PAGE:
Jack Ma vs Elon Musk: Tech tycoons spar on future of AI
The hot topic in the hour-long talk with Jack Ma and Elon Musk was AI, which has provoked increasing concern among scientists such as late British cosmologist Stephen Hawking who warned that it will eventually turn on and "annihilate" humanity.
Jack Ma believes artificial intelligence poses no threat to humanity, but Elon Musk called that "famous last words" as the billionaire tech tycoons faced off Thursday in an occasionally animated debate on futurism in Shanghai.
The Chinese Co-founder of Alibaba and the maverick industrialist behind Tesla and SpaceX frequently pulled pained expressions and raised eyebrows as they kicked off an AI conference with a dialogue that challenged attendees to keep up, veering from technology to Mars, death, and jobs.
However, the hot topic in the hour-long talk was AI, which has provoked increasing concern among scientists such as late British cosmologist Stephen Hawking who warned that it will eventually turn on and "annihilate" humanity.
"Computers may be clever, but human beings are much smarter," Ma said. "We invented the computer -- I've never seen a computer invent a human being."
While insisting that he is "not a tech guy," the -commerce mogul added: "I think AI can help us understand humans better. I don't think it's a threat."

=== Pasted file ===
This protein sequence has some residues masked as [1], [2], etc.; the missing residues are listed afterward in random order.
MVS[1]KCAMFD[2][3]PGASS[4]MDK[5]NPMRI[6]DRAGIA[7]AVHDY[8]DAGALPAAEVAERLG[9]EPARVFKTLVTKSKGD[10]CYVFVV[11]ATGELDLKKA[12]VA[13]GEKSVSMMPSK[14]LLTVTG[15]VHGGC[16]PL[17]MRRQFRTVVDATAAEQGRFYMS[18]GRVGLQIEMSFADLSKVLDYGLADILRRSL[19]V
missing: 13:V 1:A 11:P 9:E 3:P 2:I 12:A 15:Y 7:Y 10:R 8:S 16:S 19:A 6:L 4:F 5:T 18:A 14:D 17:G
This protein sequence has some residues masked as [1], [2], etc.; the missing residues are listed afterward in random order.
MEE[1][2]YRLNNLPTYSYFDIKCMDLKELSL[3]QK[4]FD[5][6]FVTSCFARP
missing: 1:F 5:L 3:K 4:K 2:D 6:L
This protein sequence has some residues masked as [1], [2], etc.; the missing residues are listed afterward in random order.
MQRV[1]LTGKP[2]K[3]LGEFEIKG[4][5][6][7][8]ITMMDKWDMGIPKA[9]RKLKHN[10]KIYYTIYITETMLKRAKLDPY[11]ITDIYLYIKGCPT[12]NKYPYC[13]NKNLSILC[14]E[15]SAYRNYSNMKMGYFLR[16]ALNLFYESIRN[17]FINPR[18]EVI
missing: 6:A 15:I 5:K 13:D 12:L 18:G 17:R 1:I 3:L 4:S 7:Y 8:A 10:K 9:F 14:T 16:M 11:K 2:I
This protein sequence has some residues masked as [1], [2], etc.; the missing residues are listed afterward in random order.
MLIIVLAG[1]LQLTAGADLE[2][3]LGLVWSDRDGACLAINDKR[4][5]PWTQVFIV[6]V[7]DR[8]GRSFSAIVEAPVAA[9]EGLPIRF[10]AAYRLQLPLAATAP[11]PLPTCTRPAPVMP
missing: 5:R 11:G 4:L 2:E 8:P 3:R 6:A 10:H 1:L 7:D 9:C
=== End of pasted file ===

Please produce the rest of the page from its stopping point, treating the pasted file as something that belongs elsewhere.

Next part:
Musk countered: "I don't know man, that's like, famous last words." He said the "rate of advancement of computers in general is insane", sketching out a vision in which super-fast, artificially intelligent devices eventually tire of dealing with dumb, slow humans.
"The computer will just get impatient if nothing else. It will be like talking to a tree," Musk said.
Mankind's hope lies in "going along for the ride" by harnessing some of that computing power, Musk said, as he offered an unabashed plug for his Neuralink Corporation.
Neuralink aims to develop implantable brain-machine interface devices, which conjures images of "The Matrix", whose characters download software to their brains that instantly turns them into martial arts masters.
"Right now we are already a cyborg because we are so well-integrated with our phones and our computers," said Musk, 48, adding, "The phone is like an extension of yourself. If you forget your phone, its like a missing limb."
But humanity will also have more leisure time in the future as AI takes on much of the burden of transporting, feeding, and thinking for earthlings, said Ma.
"People could work as little as three days a week, four hours a day with the help of technology advances," he said. Ma, 54, who steps down next month as Head of Alibaba Group, questioned Musk's push to develop spacecraft that could help us colonise Mars.
"We need a hero like you, but we need more heroes like us improving things on earth," Ma said.
Musk countered that we must master interplanetary travel in case earth becomes uninhabitable.
Scientists like Hawking have said the same, citing the risk of nuclear war, a devastating virus, global warming or asteroid collision.
But not to worry: both agreed that human mortality is a good thing as each generation brings new ideas to the global challenges we face.
"It's great to die," Ma said, with Musk adding: "That's probably true."
(Edited by Evelyn Ratnakumar)